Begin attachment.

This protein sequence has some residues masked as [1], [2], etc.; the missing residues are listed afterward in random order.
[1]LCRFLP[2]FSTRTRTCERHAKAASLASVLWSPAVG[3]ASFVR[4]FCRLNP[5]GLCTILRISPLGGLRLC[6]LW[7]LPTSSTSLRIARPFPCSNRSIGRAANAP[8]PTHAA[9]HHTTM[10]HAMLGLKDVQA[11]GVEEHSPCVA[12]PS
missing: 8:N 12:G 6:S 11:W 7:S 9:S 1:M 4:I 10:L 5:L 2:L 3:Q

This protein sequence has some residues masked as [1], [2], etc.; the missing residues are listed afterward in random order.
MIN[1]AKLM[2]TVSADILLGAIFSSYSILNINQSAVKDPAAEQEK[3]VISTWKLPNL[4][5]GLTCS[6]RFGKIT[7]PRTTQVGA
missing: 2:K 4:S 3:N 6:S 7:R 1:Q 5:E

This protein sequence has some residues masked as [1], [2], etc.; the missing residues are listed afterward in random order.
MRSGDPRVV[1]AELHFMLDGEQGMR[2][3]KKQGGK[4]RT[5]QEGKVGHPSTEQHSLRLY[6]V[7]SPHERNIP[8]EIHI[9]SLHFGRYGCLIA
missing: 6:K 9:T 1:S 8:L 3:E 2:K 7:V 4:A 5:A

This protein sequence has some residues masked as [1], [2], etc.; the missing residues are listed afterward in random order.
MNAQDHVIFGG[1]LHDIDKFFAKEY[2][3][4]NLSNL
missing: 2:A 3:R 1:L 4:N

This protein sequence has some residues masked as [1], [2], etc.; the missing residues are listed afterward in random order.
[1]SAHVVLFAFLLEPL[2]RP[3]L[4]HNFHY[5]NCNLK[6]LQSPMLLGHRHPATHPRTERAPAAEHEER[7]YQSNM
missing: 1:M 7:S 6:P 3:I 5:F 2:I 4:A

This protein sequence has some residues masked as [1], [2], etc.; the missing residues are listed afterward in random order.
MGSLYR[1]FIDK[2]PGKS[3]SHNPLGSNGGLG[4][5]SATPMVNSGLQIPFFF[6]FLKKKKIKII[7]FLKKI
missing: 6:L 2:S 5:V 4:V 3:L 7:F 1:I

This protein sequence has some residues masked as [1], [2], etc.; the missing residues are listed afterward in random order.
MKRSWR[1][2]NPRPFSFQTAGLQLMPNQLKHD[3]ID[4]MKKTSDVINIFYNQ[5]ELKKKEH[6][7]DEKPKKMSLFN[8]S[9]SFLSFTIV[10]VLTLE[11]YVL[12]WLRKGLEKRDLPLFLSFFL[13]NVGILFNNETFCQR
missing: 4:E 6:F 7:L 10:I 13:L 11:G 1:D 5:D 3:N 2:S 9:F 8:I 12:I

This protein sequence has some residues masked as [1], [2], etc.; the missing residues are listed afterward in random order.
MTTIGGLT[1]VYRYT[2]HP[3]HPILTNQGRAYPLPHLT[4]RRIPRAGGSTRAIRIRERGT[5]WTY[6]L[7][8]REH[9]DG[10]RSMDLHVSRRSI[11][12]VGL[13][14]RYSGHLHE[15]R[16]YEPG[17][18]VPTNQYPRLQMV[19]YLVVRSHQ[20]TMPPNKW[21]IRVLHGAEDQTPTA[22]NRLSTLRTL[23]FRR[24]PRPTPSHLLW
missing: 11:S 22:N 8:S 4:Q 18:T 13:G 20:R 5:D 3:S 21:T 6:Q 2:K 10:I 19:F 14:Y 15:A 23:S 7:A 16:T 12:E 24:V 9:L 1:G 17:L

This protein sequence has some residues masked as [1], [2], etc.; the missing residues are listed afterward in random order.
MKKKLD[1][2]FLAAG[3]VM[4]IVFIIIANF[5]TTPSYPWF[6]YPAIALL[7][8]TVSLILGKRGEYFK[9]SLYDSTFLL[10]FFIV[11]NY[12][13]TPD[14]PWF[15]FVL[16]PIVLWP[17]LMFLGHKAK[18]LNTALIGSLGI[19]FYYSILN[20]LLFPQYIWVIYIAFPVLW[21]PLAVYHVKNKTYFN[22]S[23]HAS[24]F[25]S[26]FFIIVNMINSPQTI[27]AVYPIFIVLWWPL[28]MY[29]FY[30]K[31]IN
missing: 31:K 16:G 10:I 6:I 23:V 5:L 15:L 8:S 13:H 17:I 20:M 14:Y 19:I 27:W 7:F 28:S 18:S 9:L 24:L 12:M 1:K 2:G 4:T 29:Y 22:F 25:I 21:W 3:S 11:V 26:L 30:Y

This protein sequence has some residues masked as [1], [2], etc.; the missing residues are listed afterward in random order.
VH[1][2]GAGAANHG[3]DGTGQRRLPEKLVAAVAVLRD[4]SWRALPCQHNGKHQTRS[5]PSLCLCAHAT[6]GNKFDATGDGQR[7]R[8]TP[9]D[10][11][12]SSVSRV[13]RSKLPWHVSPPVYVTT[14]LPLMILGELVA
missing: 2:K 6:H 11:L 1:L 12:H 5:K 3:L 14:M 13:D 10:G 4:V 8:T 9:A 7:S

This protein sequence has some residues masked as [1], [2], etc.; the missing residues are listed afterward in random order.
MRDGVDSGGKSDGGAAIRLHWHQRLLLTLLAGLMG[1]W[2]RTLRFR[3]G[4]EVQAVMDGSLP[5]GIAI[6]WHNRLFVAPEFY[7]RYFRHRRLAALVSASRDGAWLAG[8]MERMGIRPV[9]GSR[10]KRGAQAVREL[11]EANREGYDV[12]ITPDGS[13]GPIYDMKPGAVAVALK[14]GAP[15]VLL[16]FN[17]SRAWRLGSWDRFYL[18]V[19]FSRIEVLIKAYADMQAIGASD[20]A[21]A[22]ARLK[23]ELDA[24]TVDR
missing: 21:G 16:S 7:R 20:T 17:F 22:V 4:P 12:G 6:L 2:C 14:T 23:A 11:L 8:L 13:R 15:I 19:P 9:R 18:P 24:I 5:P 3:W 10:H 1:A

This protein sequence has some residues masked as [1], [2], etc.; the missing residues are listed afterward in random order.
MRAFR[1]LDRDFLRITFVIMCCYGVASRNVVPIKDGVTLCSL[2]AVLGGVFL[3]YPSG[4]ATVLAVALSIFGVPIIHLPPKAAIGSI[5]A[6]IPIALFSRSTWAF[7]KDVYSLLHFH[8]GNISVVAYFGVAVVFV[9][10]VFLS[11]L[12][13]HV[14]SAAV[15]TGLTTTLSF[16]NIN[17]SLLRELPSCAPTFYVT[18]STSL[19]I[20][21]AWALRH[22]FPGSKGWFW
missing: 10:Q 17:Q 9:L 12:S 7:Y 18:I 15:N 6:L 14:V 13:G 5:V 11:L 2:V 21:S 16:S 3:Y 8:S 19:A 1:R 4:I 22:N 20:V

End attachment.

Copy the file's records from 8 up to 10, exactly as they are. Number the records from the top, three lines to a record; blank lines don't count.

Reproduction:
This protein sequence has some residues masked as [1], [2], etc.; the missing residues are listed afterward in random order.
MTTIGGLT[1]VYRYT[2]HP[3]HPILTNQGRAYPLPHLT[4]RRIPRAGGSTRAIRIRERGT[5]WTY[6]L[7][8]REH[9]DG[10]RSMDLHVSRRSI[11][12]VGL[13][14]RYSGHLHE[15]R[16]YEPG[17][18]VPTNQYPRLQMV[19]YLVVRSHQ[20]TMPPNKW[21]IRVLHGAEDQTPTA[22]NRLSTLRTL[23]FRR[24]PRPTPSHLLW
missing: 11:S 22:N 8:S 4:Q 18:T 13:G 20:R 5:D 3:S 21:T 6:Q 2:K 10:I 19:F 14:Y 15:A 23:S 7:A 16:T 12:E 24:V 9:L 1:G 17:L

This protein sequence has some residues masked as [1], [2], etc.; the missing residues are listed afterward in random order.
MKKKLD[1][2]FLAAG[3]VM[4]IVFIIIANF[5]TTPSYPWF[6]YPAIALL[7][8]TVSLILGKRGEYFK[9]SLYDSTFLL[10]FFIV[11]NY[12][13]TPD[14]PWF[15]FVL[16]PIVLWP[17]LMFLGHKAK[18]LNTALIGSLGI[19]FYYSILN[20]LLFPQYIWVIYIAFPVLW[21]PLAVYHVKNKTYFN[22]S[23]HAS[24]F[25]S[26]FFIIVNMINSPQTI[27]AVYPIFIVLWWPL[28]MY[29]FY[30]K[31]IN
missing: 31:K 16:G 10:I 6:I 23:V 5:L 15:L 8:S 13:H 17:I 20:M 14:Y 19:I 27:W 7:F 28:S 18:S 9:L 24:L 12:M 1:K 2:G 4:T 29:Y 22:F 25:I 21:W 3:S 11:V 26:L 30:Y

This protein sequence has some residues masked as [1], [2], etc.; the missing residues are listed afterward in random order.
VH[1][2]GAGAANHG[3]DGTGQRRLPEKLVAAVAVLRD[4]SWRALPCQHNGKHQTRS[5]PSLCLCAHAT[6]GNKFDATGDGQR[7]R[8]TP[9]D[10][11][12]SSVSRV[13]RSKLPWHVSPPVYVTT[14]LPLMILGELVA
missing: 2:K 6:H 11:L 1:L 12:H 5:K 3:L 14:M 13:D 10:G 4:V 8:T 9:A 7:S